U.S.

Immigration Fight Has Led Democrats to Propose Banning ICE Agents from Courthouses, Bus Stops

ice
An agent from the U.S. Immigration and Customs Enforcement (ICE) stands guard in front of an industrial building near the Mexican border in Otay Mesa, California November 3, 2010. With an uptick in raids, Democratic lawmakers have proposed banning ICE agents from courthouse and bus stops. Mike Blake/Reuters

Under President Donald Trump—who campaigned on  his hard-line anti-immigration stance—immigration officials have ramped up raids to detain undocumented immigrants. Democratic lawmakers last week proposed a bill to prevent Immigration and Customs Enforcement (ICE) agents from conducting arrests, surveillance, interviews, or other similar activities, at certain locations considered to be sensitive. 

Previous ICE memos limited enforcement at places like schools, hospitals, and places of worship as well as events like weddings or funerals. The new bill, called the Protecting Sensitive Locations Act, would expand that policy significantly. Under the Democratic lawmakers’ plan, enforcement would be limited in courthouses, any scholastic event, any bus stop where children are present, health care facilities, domestic violence shelters, rape crisis centers, public assistance offices and DMV offices among other facilities. 

The proposed bill would also make the previous sensitive locations outlined in ICE memos into places prohibited by actual law, instead of internal policy. 

"Our communities are better and safer if all residents feel secure when accessing justice, seeking education and health care, or practicing their faith," said Rep Suzanne Bonamici (D-Oregon) in a statement. "Recent ICE action targeting immigrants has been aggressive and mean-spirited, and it does not improve the safety of our communities. The Protecting Sensitive Locations Act will keep ICE out of sensitive locations and make sure immigrant families can take their kids to school, go to worship, or seek protective orders and police assistance. This legislation is desperately needed."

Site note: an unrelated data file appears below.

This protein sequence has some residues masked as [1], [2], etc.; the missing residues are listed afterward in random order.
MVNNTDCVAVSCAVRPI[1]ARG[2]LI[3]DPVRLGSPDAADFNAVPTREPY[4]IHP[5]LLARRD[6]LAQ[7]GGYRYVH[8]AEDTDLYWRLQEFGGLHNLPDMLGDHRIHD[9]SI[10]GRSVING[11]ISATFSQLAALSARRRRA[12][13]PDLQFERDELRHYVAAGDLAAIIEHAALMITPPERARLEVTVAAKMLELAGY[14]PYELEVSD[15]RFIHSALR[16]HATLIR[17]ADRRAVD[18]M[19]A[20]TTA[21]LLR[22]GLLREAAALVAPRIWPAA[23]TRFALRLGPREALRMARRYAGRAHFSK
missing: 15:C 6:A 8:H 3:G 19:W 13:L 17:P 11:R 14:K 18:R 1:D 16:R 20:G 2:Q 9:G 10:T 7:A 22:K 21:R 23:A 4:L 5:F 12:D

The bill was sponsored by Bonamici, Jose E. Serrano (D-New York), Don Beyer (D-Virginia), Adriano Espaillat (D-New York).  

"If you go to a family funeral you should not be subject to arrest while you're grieving your family," Espaillat said at a press conference last week, according to DNAInfo New York.

The bill comes amid an ongoing fight over immigration. A Republican California judge recently wrote a letter to Attorney General Jeff Sessions and Department of Homeland Security Secretary John F. Kelly that slammed ICE agents for using courthouses as "bait" to detain undocumented immigrants, the Washington Post reported. According to the paper, courthouse raids have been documented in at least five states: California, Texas, Arizona, Oregon and Colorado.

Sessions has criticized so-called sanctuary cities that protect undocumented immigrants, threatening to pull federal funding. 

"We intend to use all the lawful authorities we have to make sure our state and local officials... are in sync with the federal government," Sessions said last week in a press conference

Editor's Pick
Gary Cohn

Gary Cohn Calls Shutdown 'Completely Wrong'

“I don’t understand what the outcome is here, and I don’t understand where we’re going with it,” said Cohn. “I’m confused as to what the White House’s strategy is on this a little bit.”